Wednesday 15 September 2021


               Although the day was warm, it was very dull at the park I had chosen to visit along with my camera — on this occasion, the LUMIX FZ10002. The location was a park I had not visited for a while — Harold-Odell Country Park. 
               The avian denizens of the lake were in abundance, the only down side was the dismal light! However, the chance to satisfy my need to keep active and to take photographs meant the weather being dry, the challenge was welcome rather than an annoyance.
               The numbers of Swans and Geese on the lake were high, and the car parks were full, but overall the numbers of birds was large, especially in one area close to the left side area beyond the entrance, mainly geese, Canada and Greylag. As the day wore on, various groups would detach themselves from this large group, and others replaced them in ever smaller groups.
               I spent some time, panning groups of formation flying by the varied groups of birds, as practice with this camera, since it is not the easiest of cameras under such circumstances. I also spent some time with capturing shapes in gnarled trees with interesting alter egos (so another small set of challenges for those with a keen eye! — are you able to see what I saw in the images I captured?) I spent some time playing with shots of red berries and varied choices of blurriness and shapes of backgrounds. It was as much an exercise in my handling of the camera and it’s controls as adding to my store of images.
               I have a colleague who invested in a Sony compact camera, and he is enjoying it in the same way I enjoy this LUMIX. In my case, I have found some aspects of the LUMIX controls harder to master than my Canons, but I am persevering, and enjoying the journey.

Saturday 11 September 2021

A Walk Along the River Great Ouse in Bedford

The sun was favouring the River Great Ouse with its warmth and light as I arrived to spend a relaxing couple of hours in early September. I strolled through wooded shade towards the riverbank, and as if to confirm the warmth a paddleboarder came into view, soon followed by a narrowboat. By now I was right by the riverbank, and spotted an unusual gourd-like plant floating on the surface on a long stem, which disappeared from view into the depths. A Robin paid a fleeting visit to a shadowed branch of the canopy, so my eye turned elsewhere and a small butterfly caught my and unlike the Robin, it seemed unfazed by my presence. I walked on with boats passing by on my left.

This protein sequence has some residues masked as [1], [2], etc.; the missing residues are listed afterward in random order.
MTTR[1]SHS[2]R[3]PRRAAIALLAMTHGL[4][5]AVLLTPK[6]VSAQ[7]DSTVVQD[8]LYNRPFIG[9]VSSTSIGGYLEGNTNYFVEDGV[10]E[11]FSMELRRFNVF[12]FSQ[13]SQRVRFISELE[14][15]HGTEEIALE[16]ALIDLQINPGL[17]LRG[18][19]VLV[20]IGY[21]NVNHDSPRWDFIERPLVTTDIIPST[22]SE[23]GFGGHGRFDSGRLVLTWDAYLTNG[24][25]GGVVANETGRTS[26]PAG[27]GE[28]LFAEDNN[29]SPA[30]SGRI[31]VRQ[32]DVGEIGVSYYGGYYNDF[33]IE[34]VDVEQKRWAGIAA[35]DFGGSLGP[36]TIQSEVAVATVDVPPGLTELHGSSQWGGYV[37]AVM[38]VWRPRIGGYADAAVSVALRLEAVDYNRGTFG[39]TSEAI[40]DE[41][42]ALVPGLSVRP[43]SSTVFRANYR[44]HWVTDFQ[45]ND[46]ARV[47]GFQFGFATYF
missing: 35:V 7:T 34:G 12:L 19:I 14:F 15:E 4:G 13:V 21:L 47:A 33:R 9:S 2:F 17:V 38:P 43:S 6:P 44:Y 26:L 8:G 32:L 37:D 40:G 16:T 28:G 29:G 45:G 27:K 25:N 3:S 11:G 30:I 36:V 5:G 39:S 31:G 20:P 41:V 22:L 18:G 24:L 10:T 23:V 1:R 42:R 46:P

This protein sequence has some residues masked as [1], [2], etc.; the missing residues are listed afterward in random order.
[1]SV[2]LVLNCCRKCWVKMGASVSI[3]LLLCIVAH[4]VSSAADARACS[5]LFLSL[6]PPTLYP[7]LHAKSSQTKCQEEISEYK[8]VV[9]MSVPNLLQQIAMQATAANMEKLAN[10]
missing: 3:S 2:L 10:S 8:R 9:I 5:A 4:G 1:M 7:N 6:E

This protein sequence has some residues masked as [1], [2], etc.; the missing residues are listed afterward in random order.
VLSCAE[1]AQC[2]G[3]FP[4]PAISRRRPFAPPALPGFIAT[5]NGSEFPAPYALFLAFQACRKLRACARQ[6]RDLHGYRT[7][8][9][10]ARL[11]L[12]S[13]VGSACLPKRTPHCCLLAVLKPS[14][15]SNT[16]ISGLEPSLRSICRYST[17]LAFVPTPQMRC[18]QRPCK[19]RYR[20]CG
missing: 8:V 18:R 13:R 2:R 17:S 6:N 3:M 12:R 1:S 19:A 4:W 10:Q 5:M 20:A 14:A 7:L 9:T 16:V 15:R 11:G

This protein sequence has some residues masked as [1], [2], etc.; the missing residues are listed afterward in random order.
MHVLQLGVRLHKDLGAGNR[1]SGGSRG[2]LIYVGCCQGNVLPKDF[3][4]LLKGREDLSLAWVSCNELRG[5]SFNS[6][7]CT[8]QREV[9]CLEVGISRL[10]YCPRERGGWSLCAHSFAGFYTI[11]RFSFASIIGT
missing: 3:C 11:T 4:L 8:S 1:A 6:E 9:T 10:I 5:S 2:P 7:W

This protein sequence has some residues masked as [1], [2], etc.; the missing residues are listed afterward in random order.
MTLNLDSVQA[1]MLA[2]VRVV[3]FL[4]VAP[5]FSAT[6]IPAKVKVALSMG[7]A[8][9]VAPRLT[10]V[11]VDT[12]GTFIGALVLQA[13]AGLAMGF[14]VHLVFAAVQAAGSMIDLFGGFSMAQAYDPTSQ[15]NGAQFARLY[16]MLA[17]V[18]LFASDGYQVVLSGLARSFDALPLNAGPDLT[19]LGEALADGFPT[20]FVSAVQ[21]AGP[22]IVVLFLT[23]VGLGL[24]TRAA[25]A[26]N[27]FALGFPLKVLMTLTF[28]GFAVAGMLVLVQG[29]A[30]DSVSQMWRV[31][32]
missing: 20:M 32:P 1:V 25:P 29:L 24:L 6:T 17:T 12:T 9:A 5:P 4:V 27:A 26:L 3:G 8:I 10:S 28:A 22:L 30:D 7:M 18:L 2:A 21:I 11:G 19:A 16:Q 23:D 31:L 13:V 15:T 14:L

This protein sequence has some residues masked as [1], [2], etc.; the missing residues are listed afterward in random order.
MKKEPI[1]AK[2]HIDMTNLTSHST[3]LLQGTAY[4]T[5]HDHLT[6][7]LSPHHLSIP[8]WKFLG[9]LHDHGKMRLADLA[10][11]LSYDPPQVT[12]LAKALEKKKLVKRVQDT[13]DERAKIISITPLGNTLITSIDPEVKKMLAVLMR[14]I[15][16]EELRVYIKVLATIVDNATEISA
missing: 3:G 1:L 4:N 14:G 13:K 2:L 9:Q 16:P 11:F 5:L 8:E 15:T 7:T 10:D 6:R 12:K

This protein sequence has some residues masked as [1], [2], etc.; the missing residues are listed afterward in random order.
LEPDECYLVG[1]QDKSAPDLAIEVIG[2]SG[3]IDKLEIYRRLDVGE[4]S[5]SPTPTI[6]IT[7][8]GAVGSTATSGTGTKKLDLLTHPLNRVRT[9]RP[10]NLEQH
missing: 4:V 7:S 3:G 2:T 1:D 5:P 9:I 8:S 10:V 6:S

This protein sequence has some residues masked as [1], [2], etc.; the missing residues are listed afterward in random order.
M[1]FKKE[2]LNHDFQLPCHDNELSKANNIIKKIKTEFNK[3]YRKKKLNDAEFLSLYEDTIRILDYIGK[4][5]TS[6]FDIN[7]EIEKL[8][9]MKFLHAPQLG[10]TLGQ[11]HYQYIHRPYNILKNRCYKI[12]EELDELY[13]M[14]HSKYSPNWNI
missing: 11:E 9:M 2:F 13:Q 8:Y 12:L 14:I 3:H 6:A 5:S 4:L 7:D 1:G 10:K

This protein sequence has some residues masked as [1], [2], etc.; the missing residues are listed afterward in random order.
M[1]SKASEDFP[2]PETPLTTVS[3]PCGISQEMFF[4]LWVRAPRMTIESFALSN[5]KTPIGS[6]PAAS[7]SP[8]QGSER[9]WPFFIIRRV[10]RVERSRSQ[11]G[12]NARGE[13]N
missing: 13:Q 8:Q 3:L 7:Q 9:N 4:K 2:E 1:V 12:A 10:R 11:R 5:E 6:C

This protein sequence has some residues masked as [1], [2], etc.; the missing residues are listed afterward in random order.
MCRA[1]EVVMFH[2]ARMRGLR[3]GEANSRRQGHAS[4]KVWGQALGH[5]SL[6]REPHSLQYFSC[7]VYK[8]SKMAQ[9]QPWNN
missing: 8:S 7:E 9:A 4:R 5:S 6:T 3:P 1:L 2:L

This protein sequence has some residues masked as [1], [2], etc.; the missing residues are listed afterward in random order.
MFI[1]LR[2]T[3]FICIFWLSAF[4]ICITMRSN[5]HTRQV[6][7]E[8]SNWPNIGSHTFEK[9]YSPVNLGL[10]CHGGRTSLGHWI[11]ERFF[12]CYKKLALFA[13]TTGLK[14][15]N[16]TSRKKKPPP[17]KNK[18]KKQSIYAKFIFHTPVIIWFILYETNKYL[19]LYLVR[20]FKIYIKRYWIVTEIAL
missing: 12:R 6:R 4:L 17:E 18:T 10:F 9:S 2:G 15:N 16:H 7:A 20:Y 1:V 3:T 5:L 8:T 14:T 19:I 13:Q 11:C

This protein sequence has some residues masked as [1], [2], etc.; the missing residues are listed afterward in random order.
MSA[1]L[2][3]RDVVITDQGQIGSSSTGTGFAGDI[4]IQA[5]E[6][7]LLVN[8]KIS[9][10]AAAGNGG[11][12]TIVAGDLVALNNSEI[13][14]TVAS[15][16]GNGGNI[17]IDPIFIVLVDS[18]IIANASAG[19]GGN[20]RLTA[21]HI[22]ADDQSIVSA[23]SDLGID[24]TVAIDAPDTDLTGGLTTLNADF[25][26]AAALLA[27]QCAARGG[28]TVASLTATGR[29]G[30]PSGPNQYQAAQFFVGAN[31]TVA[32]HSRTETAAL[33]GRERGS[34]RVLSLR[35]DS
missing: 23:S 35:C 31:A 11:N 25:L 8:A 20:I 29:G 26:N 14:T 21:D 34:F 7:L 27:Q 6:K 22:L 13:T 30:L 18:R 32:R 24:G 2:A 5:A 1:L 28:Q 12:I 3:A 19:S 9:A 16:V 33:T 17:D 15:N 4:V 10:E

My lens and I caught sight of the first Dragonfly of the day and from my low viewpoint it appeared to match the desiccated and web-strewn seed pods of its vantage point. Soon I was to spot an abundance of dragonflies choosing far more fresh examples of vegetation, greener reeds waving slowly in the occasional breeze. A Cygnet gently passed by as I captured yet more dragonflies moving from one vantage point to another with occasional dances with potential suitors. I found interesting eddies to capture in the gently swirling waters caused by raised stones close by the riverbank, or clumps of vegetation. Also in the shadows and shallows, the water seemed to glow in the dappled light coming through from gaps in the overhanging trees that had started to shed their leaves by the bank. Drapes of Ivy hanging by the path’s edge seemed to provide a silhouette of an Elephant and its trunk, and I mentioned that to a passing couple walking past me, and they smiled and agreed with my observation! From my constant seeking of suitable viewpoints to choose clear views of birds and insects, I often note that flying insects are always willing to practise their skills by attempting landings on unstable waving reeds and leaves. This day was no exception; several times a landing will be attempted, then abandoned shortly after, when the blade of grass or reed drastically dipped under the extra weight! I also observe shape similarities in nature that have equivalences to human engineered tools — I tempt the reader to spot a dragonfly on the handle of a whisk!
        I don’t only observe the denizens of the animal kingdom on these photo sorties, I also capture fellow humans making the most of these areas, as once again I capture appealing scenes of wave-rippled reflections of brightly coloured paddles and cascading water as they leave the water. Leaf textures and shadows add to their appeal, and overlapping backlit leaves can form shapes that can be recognised as entirely disconnected impressions of other familiar objects — see if you can spot a caricature dog?! Or a Duck in the healed wound of a tree that years earlier had lost a branch. Or the basis of tic toe in blades of grass, or individual characters of the Alphabet? This park also can trace incidental architecture from the time of Egypt’s Pharoahs, and to continue this game see if you can spot a lamp standard keeping its eye on a runner?